When it Comes to Presidential Candidates, Do Personal Actions of 25 Years Ago Really Matter?
So as the headline already gives away, the question of the day is this:
Do the personal, not political, but personal actions of someone 25 years ago — outside of committing a major crime — resonate in any capacity with the general public?
The question is prompted, of course, by a Washington Post report today that Donald Trump used to impersonate his own spokesman to brag about himself to reporters. Of course, Trump denies the voice on the tape obtained is him in a testy interview with NBC’s Savannah Guthrie this morning and scolded the Today anchor for even broaching the topic as the first question of his interview. Said report is likely the first of many if the cadre of Post reporters (20) assigned to dig up everything in Trump’s past is any indication (still no word on how many reporters are assigned to the likely Democratic nominee, but here’s betting it ain’t close to 20).
Update: The paper now says — in responding to Fox’s The Five — that the same number of reporters have been assigned to investigate Clinton. It’s still not clear why Bob Woodward only mentioned Trump when broaching the 20 reporter investigation. Only after two days and notable blowback did the paper decide to be “transparent.” Check.
Regardless, will anyone — voters outside the bubble — care about this latest revelation? Trump once declared he could walk out onto 5th Avenue and shoot somebody and most people now backing him still would. And based on everything we’ve seen for these crazy 11 months since that now infamous escalator ride down to his announcement at Trump Tower… the McCain insult, the Carly insult, the Megyn insult(s), the revelations about Trump University, the Heidi Cruz insults, the insults of basically every GOP candidate once in the race (Jim Gilmore somehow escaped unscathed), the softening of stances and outright flip-flops on others, know this: It all doesn’t matter. His numbers keep going up despite historically high unfavorables that somehow best his authenticity-and-truth-challenged opponent in Hillary Clinton. In the end, many people like the Trump brand and are will to forgive if the contents keep changing inside. And despite being caught in more than a few lies, he still somehow keeps an aura of authenticity to him. Don’t bother applying logic here… this is what it is.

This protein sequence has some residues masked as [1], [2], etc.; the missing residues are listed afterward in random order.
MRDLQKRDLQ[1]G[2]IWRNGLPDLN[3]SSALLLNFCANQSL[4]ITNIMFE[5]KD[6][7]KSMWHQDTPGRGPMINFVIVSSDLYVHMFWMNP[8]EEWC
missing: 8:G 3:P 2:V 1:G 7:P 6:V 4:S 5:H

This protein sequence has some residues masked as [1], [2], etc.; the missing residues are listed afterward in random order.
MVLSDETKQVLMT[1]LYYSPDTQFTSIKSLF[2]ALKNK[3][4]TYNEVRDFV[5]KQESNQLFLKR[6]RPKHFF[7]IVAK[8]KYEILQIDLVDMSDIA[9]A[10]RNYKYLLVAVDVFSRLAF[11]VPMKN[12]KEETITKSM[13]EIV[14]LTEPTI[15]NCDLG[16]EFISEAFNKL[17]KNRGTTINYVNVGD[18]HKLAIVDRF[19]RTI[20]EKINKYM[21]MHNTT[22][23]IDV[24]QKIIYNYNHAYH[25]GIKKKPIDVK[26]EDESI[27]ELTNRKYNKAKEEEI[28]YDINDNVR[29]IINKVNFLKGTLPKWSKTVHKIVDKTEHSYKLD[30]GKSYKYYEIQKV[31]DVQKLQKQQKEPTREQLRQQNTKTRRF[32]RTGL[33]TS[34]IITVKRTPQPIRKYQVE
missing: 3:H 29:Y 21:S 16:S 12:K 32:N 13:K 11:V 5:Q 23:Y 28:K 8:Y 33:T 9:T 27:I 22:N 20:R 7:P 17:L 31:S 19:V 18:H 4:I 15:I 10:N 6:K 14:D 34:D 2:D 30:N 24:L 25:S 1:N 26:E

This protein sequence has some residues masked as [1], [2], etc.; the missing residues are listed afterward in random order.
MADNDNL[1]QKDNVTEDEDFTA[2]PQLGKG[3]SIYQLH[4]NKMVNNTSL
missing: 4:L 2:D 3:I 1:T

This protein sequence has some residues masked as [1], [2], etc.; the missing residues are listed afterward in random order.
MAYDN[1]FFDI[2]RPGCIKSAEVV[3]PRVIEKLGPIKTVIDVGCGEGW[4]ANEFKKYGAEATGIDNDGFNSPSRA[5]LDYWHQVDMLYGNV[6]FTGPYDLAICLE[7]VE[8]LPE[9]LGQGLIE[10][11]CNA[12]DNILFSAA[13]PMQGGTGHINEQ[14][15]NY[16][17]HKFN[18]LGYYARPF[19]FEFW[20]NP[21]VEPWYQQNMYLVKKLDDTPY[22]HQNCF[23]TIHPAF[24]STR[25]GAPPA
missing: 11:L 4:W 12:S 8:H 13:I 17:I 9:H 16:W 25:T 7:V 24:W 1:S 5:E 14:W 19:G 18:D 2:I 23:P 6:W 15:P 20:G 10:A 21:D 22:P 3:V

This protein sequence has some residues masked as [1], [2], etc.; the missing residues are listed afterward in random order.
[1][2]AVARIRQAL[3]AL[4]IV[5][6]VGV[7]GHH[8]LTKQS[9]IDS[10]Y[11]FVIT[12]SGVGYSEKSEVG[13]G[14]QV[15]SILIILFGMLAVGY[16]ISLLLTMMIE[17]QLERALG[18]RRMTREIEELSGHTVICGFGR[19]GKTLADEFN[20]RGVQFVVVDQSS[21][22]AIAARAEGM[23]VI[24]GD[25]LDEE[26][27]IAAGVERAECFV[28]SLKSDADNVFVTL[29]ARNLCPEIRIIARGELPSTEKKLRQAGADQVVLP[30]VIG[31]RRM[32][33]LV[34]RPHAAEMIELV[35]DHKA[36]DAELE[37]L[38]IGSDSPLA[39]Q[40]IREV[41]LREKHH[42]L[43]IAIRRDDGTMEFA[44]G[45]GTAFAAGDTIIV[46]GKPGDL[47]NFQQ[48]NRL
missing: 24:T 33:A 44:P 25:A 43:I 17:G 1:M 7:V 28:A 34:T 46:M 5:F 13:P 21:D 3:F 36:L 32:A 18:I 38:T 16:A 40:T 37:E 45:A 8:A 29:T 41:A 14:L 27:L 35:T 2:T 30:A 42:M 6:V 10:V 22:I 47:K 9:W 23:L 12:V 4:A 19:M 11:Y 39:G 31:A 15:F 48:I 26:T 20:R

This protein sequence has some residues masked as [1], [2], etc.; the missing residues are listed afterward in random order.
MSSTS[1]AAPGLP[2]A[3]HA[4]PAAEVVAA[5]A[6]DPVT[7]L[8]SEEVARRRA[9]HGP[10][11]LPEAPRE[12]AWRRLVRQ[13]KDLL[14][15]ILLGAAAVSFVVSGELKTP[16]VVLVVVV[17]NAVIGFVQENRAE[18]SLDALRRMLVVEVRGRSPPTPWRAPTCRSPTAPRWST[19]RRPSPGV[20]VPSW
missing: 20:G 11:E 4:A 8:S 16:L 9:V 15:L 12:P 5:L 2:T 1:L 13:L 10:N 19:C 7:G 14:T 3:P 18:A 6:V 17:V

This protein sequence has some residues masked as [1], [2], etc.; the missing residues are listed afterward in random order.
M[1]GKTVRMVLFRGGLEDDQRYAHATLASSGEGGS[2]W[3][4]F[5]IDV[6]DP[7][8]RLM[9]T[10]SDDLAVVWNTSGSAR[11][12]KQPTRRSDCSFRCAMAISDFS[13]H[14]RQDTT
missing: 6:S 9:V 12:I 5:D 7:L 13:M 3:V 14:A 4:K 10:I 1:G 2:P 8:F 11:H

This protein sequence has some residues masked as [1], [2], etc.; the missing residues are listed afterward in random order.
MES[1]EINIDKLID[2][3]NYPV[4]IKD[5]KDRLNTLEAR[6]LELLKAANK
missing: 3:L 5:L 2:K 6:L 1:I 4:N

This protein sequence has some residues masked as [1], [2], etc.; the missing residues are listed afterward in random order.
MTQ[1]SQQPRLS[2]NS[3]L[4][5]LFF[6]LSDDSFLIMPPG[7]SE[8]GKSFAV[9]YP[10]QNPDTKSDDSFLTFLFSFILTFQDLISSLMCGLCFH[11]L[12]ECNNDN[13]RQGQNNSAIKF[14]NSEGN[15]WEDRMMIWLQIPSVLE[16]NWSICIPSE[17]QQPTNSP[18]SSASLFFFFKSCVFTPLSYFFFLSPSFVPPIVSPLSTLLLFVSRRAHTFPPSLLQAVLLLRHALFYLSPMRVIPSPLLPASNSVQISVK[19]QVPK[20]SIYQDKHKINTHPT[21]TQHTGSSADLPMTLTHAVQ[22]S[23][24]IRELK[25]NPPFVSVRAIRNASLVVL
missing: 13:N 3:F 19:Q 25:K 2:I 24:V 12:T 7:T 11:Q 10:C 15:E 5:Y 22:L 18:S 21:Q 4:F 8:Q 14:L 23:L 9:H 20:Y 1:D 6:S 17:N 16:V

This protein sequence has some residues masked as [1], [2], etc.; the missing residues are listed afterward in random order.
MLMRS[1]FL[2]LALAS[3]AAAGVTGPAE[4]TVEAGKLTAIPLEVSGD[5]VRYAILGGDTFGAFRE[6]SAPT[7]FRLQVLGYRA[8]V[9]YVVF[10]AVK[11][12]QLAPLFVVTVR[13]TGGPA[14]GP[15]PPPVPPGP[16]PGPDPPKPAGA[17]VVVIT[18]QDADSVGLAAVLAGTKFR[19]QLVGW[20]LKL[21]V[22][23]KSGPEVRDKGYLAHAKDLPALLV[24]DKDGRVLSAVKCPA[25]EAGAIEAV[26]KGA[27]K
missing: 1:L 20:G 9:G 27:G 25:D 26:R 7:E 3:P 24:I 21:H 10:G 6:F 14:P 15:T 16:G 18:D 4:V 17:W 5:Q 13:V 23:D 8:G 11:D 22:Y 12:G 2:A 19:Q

Several polls this week — and yes, it’s still early with 178 days to go — show Trump essentially tied with Clinton both nationally (Reuters dead heat at 41-40 with 19 percent undecided) and in key states such as Florida, Pennsylvania and Ohio (Quinnipiac). The Trump train just keeps moving along, and you have to start to wonder if the Post — by assigning so many reporters to one person clearly in the interest of taking him down — isn’t playing right into Trump’s hands. Per his interview with Fox’s Sean Hannity Thursday night:
“Every hour we’re getting calls from reporters from The Washington Post asking ridiculous questions. And I will tell you, this is owned as a toy by Jeff Bezos … Amazon is getting away with murder, tax-wise. He’s using The Washington Post for power so that the politicians in Washington don’t tax Amazon like they should be taxed.”
And earlier today with the aforementioned Guthrie: